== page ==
Maple Leafs: Adding Legends Was a Disaster, Don’t Bring Them Back

Toronto Maple Leafs - Joe Thornton (Photo by Claus Andersen/Getty Images)
Toronto Maple Leafs - Joe Thornton (Photo by Claus Andersen/Getty Images) /

The Toronto Maple Leafs lost the Blue Jackets last summer, and I think it’s fair to say they overreacted a little bit.

The NHL resumed after a six month layoff with a five game series that was even more random than the normal seven game series.  The Toronto Maple Leafs played a team that had the same record as them, and lost by one goal in the fifth game.

Though the series was anything but even (the Leafs deserved to win in at least four of the games) the results were in no way surprising, and to anyone with even a modicum of understanding about concepts like variance and probability, the loss shouldn’t have been a big deal.

But the Leafs took the criticism personally and decided that their big weakness was that they didn’t have enough leaders, grinders or cliched playoff types.

Enter Joe Thornton, Wayne Simmonds and Nick Foligno.

Toronto Maple Leafs Need to Move On

Joe Thornton was a complete disaster.  He provided decent enough puck possession, but no finish.  No offense. No defense. You can’t quantify leadership, but it didn’t get them any further no matter how leadery it was.

Wayne Simmonds was slightly better, but still not worth it. Bringing in these two players cost the Leafs way too much roster flexibility and completely shut out players like Brooks, Petan and Robertson.

They both regularly received power play time and were terrible.

The Nick Foligno trade was a complete disaster.  Seven games, four assists in the regular season. Then he got hurt, and played only four games in the playoffs, clearly hurt, not looking good at all, and got one assist.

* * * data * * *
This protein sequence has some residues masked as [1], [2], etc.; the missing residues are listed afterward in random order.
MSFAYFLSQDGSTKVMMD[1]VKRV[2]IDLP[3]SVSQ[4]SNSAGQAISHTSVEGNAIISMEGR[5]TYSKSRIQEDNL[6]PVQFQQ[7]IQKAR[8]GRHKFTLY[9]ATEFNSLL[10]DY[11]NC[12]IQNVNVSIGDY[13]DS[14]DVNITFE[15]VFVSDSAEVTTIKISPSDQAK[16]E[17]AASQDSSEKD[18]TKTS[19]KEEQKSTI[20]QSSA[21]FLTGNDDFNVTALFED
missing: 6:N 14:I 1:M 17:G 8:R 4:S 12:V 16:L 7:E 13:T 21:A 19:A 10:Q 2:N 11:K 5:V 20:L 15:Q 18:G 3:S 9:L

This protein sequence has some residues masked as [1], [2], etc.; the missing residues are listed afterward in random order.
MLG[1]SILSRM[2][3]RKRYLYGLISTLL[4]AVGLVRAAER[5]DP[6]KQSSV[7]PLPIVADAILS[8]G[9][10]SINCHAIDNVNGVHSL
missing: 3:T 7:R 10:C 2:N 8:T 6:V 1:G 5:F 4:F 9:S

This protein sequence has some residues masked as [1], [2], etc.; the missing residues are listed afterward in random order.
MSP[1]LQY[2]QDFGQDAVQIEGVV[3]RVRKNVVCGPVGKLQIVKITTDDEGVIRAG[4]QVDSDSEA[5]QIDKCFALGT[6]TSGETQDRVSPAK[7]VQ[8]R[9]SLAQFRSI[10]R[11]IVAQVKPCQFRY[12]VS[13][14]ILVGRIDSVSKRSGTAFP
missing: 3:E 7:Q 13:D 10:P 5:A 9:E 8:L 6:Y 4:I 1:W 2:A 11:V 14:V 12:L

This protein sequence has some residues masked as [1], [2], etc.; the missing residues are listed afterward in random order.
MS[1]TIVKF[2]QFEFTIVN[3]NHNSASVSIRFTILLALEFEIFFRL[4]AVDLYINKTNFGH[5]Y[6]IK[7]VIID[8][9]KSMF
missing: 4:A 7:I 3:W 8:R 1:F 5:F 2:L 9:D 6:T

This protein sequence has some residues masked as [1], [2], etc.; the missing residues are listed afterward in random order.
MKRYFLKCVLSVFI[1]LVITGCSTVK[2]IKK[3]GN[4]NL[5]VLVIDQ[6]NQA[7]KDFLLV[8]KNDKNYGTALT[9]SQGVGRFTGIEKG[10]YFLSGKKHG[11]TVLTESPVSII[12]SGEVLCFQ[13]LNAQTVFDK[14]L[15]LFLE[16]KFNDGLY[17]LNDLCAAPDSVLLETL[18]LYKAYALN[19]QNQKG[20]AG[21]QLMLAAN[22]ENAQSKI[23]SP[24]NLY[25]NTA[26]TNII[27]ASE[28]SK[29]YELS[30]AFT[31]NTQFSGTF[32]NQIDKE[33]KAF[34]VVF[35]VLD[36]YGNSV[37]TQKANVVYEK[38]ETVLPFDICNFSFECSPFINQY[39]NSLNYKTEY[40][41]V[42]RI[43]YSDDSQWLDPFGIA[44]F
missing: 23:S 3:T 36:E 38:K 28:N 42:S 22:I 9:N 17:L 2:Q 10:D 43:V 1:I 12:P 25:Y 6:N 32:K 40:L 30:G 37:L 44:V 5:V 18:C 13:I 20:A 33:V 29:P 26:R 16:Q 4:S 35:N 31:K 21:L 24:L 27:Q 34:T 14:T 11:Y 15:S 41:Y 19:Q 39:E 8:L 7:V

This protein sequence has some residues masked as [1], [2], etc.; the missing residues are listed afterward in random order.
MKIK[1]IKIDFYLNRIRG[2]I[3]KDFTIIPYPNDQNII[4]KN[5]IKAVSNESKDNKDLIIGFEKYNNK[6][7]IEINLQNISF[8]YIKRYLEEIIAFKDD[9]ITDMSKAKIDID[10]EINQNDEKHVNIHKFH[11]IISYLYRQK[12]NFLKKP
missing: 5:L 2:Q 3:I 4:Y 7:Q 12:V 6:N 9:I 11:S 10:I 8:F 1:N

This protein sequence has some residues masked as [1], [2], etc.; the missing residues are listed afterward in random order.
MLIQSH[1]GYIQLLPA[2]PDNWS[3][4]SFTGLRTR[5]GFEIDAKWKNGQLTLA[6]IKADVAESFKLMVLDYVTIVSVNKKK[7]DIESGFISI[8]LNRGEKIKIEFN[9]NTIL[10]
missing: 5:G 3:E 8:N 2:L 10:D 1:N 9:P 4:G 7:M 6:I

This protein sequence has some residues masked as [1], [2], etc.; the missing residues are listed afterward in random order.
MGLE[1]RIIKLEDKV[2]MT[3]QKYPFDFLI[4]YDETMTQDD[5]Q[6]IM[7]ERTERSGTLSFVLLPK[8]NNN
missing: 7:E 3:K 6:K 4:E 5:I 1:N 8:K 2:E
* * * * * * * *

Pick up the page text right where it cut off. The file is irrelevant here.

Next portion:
All told 11 games, 4 assists, zero impact.  (stats

And did the Leafs lose because they didn’t get enough out of Nick Foligno? No, they lost because they couldn’t score, same as last year.  Pretty clearly, instead of adding another grinder, they should have added some offense at the deadline.

Bad move, bad trade. Nick Foligno was a betrayal of the philosophy that you shouldn’t pay for things like defense and checking.  Even with elite defense, he was only in the 33rd percentile (read: below average overall) of forwards.  The whole point of the Leafs is that they don’t overpay for these players.  I think this was an example of them doubting their selves and acceding to other people’s expectations.  God knows I fell for it. 

I have no interest in seeing Foligno back. I have even less interest in having Thornton or Simmonds back.

Next. Some Positive Leafs Vibes. dark

I do have interest in watching Nick Robertson, Rodion Amirov or  Adam Brooks, but spare me from seeing washed up, overrated old guys take ice time from young, talented players.  I don’t want any more old washed up legends on this team.  I like Jason Spezza, but let him do his job.  I don’t want to hear one single word about Ryan Getlzaf or any other similar geezers.  Let the leaders of this team lead without looking up to gramps for permission.